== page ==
More Than Money
Issue #11

Embracing Our Power

Table of Contents

“Embracing our Power”

With Dorothy's dog Toto trapped in her basket, that "wicked old witch" Elmira Gultch storms into the kitchen of Auntie Em's Kansas farmhouse. Auntie Em stands firm. "Elmira Gultch!" she snaps. "Just because you own half this county doesn't mean you can own me!"

We looked up from the video (to which our five-year-old son was still glued) with our mouths open. This line from the "Wizard of Oz," which we must have heard a dozen times in childhood, suddenly penetrated in a new way. Of course Elmira Gultch was mean, but we never before realized that she was rich!

Wealthy people in the movies are often villains--vicious, power-hungry, even willing to hurt poor little farm girls like Dorothy in their compulsive quests for control. As with most stereotypes, the image of the rich bad guy has seeds of truth. Unscrupulous rich people dominate and exploit others through the four corners of the earth. Even well-meaning people with wealth at times have unwittingly trampled on the needs and dignity of those with less.

What guidance does this stereotype (and its underlying reality) offer us and our wealthier friends about constructively using the power of our wealth? Not much: it only points out the most blatant forms of what not to be, what not to do. And so many of us recoil from our money, hoping we will never, ever, turn into a Ms. Gultch. But we often remain immobilized because we do not have clear models of how to use our money and power for good.

In this issue of More than Money , we set out to explore the terrain of positive power. We sought to define power that grows out of self-loving confidence rather than the need to prove oneself important; power that respects the wisdom of all people rather than controls out of arrogance; power that creates closeness rather than distance; power that tries to build security for all rather than opulence for a few.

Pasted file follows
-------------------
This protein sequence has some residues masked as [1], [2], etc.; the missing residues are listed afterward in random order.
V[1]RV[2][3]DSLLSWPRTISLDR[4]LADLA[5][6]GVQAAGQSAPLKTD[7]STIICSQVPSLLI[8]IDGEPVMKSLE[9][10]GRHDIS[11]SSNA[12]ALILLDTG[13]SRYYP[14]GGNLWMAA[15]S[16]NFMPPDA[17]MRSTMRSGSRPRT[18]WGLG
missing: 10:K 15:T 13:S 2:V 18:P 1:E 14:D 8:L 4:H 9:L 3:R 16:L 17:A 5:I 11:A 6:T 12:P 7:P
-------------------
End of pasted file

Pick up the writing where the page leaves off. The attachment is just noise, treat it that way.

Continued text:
How do people with wealth navigate this barely-mapped terrain? We began, as always, by interviewing people with financial abundance (inherited and earned) about their experience exercising power. Through a variety of arenas--work, philanthropy, relationships, business, politics--we found forward thinking people grappling with tough questions:

  • Can our life's work be not only a way to make money, but a way to share power?
  • How can our philanthropy build bridges instead of resentments between those with more and those with less?
  • Is it possible to cut through the power differences that money too often brings to relationships?

In addition to nine of their stories we have included articles, interviews and resources that amplify the vignette's themes and distill their lessons.

Certainly there are many other sources of power besides money, as Gandhi and other mighty but voluntarily "poor" people vividly demonstrate. Nor does wealth automatically bestow influence. Money alone is neutral, simply a tool for whatever intention we bring to it.

Yet financial surplus is undeniably a source of potential power. The question is, will those of us seeking a more just and sustainable world harness that power for what we believe in? Or will we run from it, afraid and overwhelmed? We hope this issue illuminates some of the questions and pitfalls, and brings us all inspiration to use our money with greater power, humility and respect.

--Anne Slepian and Christopher Mogil, editors


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